Saturday, March 1, 2008

Unable to Illustrate

The car club took a road trip to a bridge. This bridge spanned two halves of a town, crossing a narrow but deep and turbulent part of the river between two rock-cliff shores. The span was not long but was so important to the people on either side, they had been perpetually improving and 'fancy-ing' it up for well over 100 years.

The traffic span above was an overbuilt, boxed girder design hanging just above the churn of the river. The mostly-submerged pedestrian span was still the original wood structure. Built entirely on land, then lowered into the river beneath the traffic lanes, it's still never leaked; the wood being partially preserved by the cold water.

The lower pedestrian crossing was more that just a walkway, it included a museum dedicated to the efforts to build the bridge and unite the region. The interior lacquer was still shiny and the wood details were still tight, even around the windows. The whole thing creaked a bit but in a charming way as opposed to a scary way. It was like being in the lower decks of a large wooden sailing ship.

In the middle of the submerged wooden span, the passageway opened to a wide column that extended down nearly to the river bed. In that space was a multi-level, vertical structure that rotated slowly, powered by the river's current. Visitors descended the four levels of the drum-like structure via a staircase that wrapped around the outside. Once inside, random flights of stairs between exhibits returned people back to the top level. This rotating drum housed most of the exhibits and, for all the engineering and construction achievement, the single most impressive (and quite unexplainable) feature was the lowest level. This section was filled with body-temperature water that was breathable by humans but did not restrict movement. Being submerged was much like being bathed in a warm light, yet is was liquid floor to ceiling. By the time you climbed the back to the top, you were dry.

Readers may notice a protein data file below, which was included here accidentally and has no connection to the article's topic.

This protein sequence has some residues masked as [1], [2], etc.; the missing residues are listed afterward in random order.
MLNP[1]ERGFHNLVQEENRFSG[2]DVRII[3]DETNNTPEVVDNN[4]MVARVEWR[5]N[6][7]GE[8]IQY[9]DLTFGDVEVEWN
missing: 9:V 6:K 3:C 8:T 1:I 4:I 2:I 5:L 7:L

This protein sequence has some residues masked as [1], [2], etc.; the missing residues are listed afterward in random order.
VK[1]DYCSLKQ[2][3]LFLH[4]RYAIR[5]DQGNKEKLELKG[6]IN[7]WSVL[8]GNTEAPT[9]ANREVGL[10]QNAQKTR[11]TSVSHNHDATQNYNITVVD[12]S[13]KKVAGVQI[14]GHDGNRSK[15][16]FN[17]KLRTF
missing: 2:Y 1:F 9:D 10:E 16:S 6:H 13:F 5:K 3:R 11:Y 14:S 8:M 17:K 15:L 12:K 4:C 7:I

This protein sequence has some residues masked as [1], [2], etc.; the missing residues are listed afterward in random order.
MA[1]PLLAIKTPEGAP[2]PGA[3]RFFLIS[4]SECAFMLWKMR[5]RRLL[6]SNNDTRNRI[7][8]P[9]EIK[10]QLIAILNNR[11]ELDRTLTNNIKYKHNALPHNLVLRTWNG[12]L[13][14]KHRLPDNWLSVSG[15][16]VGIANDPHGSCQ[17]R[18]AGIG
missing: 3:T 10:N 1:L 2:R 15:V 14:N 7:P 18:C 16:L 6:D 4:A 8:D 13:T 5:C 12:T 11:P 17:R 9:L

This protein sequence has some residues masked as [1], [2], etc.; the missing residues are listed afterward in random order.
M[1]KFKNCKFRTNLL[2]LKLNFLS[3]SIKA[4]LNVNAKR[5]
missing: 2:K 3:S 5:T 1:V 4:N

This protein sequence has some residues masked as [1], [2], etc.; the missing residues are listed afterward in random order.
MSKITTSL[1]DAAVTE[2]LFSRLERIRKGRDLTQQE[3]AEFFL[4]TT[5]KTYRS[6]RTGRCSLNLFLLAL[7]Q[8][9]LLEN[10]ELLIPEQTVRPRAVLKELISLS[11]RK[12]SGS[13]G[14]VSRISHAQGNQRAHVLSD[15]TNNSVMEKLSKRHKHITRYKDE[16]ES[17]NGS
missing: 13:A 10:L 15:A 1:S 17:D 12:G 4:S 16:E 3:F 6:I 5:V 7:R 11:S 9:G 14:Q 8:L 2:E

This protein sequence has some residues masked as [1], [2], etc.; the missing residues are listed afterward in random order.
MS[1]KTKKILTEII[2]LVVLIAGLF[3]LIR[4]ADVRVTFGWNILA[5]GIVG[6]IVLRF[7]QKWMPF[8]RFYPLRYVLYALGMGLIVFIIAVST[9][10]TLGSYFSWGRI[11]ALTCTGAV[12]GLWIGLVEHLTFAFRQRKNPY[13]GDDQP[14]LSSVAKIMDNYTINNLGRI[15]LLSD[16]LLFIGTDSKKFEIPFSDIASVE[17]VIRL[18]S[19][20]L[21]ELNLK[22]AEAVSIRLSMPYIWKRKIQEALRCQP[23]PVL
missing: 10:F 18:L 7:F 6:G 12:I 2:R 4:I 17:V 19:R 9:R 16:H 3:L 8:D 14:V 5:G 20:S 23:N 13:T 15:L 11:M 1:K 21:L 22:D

At first, the layout was very confusing but, after realizing I had left a personal item in a lower level, I was able to find my way around like I'd been there before. All through the various sections, there were all manner of visitors. Some people were just going through the motions like it was their 15th visit to Mount Rushmore. Others were lingering and having longer discussions, treating it like it was a community center. There were people there from other nations and some of them physically succumbed to the experience. Something about the experience hit them in an adverse way.

I wasn't even looking for a car club that day. The car I was driving wasn't mine as it was somewhat ratty around the edges. In spite of the off-chance of how it unfolded, now I can't wait for the chance to get back to the bridge.

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